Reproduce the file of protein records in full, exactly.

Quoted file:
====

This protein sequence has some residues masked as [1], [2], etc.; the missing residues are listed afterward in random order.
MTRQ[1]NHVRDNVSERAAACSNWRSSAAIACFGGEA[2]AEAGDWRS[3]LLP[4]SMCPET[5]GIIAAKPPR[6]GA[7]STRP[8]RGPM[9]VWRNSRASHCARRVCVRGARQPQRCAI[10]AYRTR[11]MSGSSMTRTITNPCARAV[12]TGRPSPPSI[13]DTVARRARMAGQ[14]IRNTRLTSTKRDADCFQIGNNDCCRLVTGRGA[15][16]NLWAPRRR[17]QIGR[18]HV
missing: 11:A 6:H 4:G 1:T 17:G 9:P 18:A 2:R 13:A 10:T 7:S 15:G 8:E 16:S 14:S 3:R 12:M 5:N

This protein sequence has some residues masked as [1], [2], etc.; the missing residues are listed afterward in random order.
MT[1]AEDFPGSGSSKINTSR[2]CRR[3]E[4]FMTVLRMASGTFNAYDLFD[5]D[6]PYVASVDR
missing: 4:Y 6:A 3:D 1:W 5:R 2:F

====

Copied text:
This protein sequence has some residues masked as [1], [2], etc.; the missing residues are listed afterward in random order.
MTRQ[1]NHVRDNVSERAAACSNWRSSAAIACFGGEA[2]AEAGDWRS[3]LLP[4]SMCPET[5]GIIAAKPPR[6]GA[7]STRP[8]RGPM[9]VWRNSRASHCARRVCVRGARQPQRCAI[10]AYRTR[11]MSGSSMTRTITNPCARAV[12]TGRPSPPSI[13]DTVARRARMAGQ[14]IRNTRLTSTKRDADCFQIGNNDCCRLVTGRGA[15][16]NLWAPRRR[17]QIGR[18]HV
missing: 11:A 6:H 4:G 1:T 17:G 9:P 18:A 2:R 13:A 10:T 7:S 15:G 8:E 16:S 14:S 3:R 12:M 5:N

This protein sequence has some residues masked as [1], [2], etc.; the missing residues are listed afterward in random order.
MT[1]AEDFPGSGSSKINTSR[2]CRR[3]E[4]FMTVLRMASGTFNAYDLFD[5]D[6]PYVASVDR
missing: 4:Y 6:A 3:D 1:W 5:R 2:F